“When I go for a walk it’s just a walk. But for you it’s more than that, isn’t it?” said my mum recently. Well, no, not really. It’s still just a walk. But I think there’s a lot to a walk; the name given to the physical mechanics of it being by far the least interesting part. The movement of walking largely takes care of itself, becoming, literally, a vehicle for everything else that that easy, natural, silent self-propelled locomotion facilitates: thinking, talking, humming, noticing, breathing, gazing, reflecting, meditating and … doing nothing. Doing the thing that defines us as human beings is an excellent means for us to stop doing and enjoy just being human.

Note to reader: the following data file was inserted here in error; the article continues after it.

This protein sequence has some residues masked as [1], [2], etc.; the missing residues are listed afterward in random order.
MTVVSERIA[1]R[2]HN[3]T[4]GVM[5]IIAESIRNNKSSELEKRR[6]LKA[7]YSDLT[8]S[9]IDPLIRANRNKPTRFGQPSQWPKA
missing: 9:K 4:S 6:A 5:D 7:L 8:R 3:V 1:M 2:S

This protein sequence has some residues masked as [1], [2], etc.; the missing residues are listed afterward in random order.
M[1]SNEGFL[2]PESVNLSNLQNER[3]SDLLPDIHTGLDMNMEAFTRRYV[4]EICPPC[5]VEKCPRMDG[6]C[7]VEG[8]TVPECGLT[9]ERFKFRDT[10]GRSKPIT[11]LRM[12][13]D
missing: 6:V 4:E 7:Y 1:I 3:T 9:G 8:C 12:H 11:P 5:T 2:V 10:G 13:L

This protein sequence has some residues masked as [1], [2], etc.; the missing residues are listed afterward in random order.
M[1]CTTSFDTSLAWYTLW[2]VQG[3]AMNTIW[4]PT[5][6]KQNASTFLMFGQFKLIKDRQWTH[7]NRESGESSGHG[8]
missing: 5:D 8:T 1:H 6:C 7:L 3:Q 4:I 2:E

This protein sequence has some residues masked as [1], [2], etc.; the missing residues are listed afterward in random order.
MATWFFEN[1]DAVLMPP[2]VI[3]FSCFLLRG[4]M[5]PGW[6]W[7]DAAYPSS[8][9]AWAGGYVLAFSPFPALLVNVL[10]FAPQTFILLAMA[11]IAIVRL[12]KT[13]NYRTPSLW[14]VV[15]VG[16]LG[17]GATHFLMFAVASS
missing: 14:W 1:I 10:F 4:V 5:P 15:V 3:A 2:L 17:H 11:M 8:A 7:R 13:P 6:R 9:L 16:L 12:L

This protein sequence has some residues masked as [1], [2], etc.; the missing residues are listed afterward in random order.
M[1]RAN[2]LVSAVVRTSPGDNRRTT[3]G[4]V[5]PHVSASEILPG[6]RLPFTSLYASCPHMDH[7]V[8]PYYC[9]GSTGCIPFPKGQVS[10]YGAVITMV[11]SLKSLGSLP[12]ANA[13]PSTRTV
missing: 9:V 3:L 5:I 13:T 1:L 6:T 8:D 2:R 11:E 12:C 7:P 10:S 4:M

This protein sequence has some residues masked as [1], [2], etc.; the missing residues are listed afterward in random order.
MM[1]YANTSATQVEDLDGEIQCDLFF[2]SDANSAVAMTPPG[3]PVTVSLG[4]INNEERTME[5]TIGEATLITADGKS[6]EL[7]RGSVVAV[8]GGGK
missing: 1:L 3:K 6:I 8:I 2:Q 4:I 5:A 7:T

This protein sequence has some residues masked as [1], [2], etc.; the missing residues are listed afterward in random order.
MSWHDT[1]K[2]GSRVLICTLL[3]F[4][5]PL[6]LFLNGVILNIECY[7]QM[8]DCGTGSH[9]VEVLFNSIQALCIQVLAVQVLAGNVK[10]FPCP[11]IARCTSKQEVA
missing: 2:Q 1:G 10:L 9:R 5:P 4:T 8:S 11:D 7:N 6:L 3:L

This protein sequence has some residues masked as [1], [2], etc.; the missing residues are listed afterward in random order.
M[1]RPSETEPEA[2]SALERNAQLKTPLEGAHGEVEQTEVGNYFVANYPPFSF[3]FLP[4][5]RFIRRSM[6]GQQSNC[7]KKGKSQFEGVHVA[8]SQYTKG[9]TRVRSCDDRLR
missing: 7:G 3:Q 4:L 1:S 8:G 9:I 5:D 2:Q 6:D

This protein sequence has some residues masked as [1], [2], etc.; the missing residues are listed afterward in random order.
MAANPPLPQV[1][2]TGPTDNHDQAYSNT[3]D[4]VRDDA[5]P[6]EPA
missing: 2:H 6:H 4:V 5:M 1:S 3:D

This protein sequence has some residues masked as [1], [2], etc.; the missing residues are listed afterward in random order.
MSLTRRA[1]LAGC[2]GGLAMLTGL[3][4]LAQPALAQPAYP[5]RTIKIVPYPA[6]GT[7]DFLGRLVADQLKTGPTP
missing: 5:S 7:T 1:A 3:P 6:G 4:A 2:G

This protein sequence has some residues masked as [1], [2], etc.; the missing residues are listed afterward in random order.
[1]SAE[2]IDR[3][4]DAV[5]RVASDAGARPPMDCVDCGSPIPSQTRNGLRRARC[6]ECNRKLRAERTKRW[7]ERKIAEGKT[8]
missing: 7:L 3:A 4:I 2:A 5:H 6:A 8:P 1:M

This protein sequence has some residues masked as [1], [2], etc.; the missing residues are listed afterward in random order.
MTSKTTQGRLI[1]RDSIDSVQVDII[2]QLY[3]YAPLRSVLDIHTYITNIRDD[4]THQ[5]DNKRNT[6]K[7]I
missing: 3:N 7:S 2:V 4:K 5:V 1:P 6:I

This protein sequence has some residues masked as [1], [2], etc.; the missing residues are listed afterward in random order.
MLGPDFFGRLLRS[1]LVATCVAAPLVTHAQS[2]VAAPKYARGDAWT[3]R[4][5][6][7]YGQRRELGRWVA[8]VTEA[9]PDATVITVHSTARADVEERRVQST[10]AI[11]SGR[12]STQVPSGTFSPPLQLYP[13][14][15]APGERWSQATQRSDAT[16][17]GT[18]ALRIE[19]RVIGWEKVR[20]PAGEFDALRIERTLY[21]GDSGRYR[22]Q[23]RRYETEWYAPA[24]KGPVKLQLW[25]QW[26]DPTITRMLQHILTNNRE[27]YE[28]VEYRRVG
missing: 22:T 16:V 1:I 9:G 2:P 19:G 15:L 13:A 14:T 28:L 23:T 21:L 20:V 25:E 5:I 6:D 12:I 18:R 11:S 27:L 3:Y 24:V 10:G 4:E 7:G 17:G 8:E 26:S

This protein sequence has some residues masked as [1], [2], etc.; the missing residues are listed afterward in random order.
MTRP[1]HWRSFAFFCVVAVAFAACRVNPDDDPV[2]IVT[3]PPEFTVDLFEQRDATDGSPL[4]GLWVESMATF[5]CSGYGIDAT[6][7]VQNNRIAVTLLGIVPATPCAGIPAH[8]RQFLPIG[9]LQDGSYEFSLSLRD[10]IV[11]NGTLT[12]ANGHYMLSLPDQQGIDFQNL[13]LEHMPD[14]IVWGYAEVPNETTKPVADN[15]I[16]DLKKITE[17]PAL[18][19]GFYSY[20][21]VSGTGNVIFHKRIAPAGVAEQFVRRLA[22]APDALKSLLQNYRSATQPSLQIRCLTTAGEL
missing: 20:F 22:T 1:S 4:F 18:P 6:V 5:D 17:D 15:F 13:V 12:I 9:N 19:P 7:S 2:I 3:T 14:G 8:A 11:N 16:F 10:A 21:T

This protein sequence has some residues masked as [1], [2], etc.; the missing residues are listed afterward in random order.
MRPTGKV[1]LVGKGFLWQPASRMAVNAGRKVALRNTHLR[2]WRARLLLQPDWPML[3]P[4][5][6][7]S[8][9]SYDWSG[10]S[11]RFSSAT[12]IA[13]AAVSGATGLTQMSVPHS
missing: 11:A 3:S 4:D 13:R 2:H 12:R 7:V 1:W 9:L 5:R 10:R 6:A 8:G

A guest post from blogger and traveller Danny Newman about the interplay of mindfulness and nature.
All of us could do with slowing things down, taking a step back and making personal wellness a priority. Practising mindfulness andspending time in nature are two great ways of doing just that. Put them together and you have an ideal combination for enhancing your well-being. So, let’s take a look at mindfulness and nature in turn, before considering the benefits of combining the two.